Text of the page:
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4 Big Reasons Your Pinterest Analytics Are Feeble.



You've been given reasons why you need to be on Pinterest. You've heard that it's a powerful traffic driver and that the platform can do wonders for your business. So you dutifully set up a profile, start creating pins, and begin sharing them on your boards. But weeks go by, and you check your analytics only to find that...not much is happening.

What reasons could be causing the low stats? Read on to find out the 4 big reasons your Pinterest analytics are feeble—and what you can do about it!

Thinking of starting a new venture on Pinterest: Your Quick Start Guide to Pinterest for Small Business.


The Main Offenders For Low Pinterest Analytics



There are a few main reasons why your Pinterest analytics might be low. One reason is that you might not have claimed your account. Make sure to claim your business account under the Settings tab.

Another reason could be that your pins are not high quality. This means that they are not eye-catching or interesting enough to make people want to click on them. Try to create pins that are visually appealing and offer something of value.

Finally, another reason for low Pinterest analytics could be that you are not promoting your pins enough. Make sure to share your pins on other social media platforms and in relevant online communities. With a little bit of effort, you can increase your Pinterest analytics and get more exposure for your business.


Reasons for Pinterest numbers not gaining ground: poor SEO


One of the biggest reasons your Pinterest analytics may be feeble is poor SEO. If your pins are not properly optimized for search engines, they will not be seen by as many people. This means that fewer people will see your pins and interact with them. In order to optimize your pins for SEO, be sure to use keywords in your titles and descriptions. You should also include relevant hashtags and make sure your images are high-quality.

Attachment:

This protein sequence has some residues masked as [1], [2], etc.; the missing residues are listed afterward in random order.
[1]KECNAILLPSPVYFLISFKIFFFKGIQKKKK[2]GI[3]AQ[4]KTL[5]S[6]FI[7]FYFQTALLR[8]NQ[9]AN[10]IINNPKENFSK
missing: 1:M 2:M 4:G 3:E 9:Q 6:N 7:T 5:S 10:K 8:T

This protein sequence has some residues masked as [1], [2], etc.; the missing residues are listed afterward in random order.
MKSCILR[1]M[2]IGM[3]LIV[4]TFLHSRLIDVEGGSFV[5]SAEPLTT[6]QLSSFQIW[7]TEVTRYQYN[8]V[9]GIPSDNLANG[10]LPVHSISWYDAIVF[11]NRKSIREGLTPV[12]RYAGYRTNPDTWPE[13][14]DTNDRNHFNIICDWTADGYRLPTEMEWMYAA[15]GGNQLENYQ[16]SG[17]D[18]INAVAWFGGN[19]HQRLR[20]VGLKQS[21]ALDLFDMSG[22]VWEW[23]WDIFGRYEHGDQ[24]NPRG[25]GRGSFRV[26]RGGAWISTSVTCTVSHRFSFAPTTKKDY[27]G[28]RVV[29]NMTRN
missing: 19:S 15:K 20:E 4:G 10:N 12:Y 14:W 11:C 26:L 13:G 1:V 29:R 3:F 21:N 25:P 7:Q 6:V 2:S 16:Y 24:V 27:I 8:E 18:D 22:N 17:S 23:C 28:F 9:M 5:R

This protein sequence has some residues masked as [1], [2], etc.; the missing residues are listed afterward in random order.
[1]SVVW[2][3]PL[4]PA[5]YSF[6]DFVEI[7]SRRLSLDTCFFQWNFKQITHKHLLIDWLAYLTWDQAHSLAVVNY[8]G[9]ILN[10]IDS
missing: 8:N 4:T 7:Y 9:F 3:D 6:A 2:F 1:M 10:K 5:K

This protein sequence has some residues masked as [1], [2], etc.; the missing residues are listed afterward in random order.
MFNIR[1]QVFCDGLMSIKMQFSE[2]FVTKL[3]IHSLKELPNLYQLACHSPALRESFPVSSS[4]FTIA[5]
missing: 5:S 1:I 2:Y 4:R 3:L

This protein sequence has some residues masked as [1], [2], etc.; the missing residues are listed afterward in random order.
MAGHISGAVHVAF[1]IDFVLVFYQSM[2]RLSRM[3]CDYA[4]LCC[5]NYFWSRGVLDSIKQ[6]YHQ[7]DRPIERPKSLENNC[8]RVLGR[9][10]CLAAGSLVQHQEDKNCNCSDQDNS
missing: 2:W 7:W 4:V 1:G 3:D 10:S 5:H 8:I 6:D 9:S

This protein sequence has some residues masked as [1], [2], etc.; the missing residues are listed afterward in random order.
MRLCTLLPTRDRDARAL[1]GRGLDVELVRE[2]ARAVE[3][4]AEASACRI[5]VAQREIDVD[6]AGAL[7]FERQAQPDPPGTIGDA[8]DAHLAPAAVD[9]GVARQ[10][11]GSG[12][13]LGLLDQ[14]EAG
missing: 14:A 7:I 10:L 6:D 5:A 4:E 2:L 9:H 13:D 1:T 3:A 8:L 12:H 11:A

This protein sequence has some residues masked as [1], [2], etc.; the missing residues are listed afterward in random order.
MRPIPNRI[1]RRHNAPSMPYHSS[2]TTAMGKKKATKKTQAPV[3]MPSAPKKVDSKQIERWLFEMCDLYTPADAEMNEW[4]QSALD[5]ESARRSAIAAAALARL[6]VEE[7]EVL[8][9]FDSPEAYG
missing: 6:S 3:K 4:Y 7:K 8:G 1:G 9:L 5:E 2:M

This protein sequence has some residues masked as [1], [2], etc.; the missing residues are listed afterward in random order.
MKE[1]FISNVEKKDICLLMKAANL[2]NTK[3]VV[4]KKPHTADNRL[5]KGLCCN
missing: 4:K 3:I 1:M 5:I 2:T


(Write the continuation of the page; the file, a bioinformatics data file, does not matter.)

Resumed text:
Another reason your Pinterest numbers may be low is if you are not posting regularly. In order to keep people engaged, you need to be posting fresh content on a regular basis. If you only post sporadically, the algorithm on Pinterest simply gets confused. It takes time for it to learn what your account is all about. Try to post at least once a day.

Finally, another reason your Pinterest analytics may be weak is if you are not promoting your account enough. Make sure to share your Pinterest information on other social media platforms, and you can also consider running ads. If people don’t know about your account, they can’t follow you easily.


Let's look closer at why your Pinterest account may not be as strong as you would like.


Reasons for your Pinterest analytics to be weak: poor strategy


The first reason your numbers may be low is poor strategy. It's not enough to just post a bunch of pins. You need to consider factors that will help your account specifically.


You need to have a clear strategy for how you're going to use Pinterest to reach your target market. Try targeting your specific audience in your strategy. Without this, you'll just be flailing around, and your analytics will reflect that.

Your Pinterest strategy should also include things like what kinds of pins you're going to create, how often you're going to pin, where your target market is, and what kind of message you're trying to communicate. Once you have a clear strategy in place, then you can start working on creating better content and promoting it effectively. Only then will your Pinterest analytics start to improve.




Reasons that you're seeing low numbers: not paying attention to what's working


There could be a number of reasons why your Pinterest analytics are coming up short. One reason could be that you're not paying attention to what's actually working.

If you're not paying attention to what content is driving the most engagement, you're missing out on valuable insights. You might be posting a lot of content that no one is interested in, or you might not be using the right keywords.

By taking a closer look at your analytics and seeing what's actually working in terms of saves and clickthrough's, you can make adjustments to your designs, keyword descriptions, and so on. These tweaks can improve the odds of your content being shared.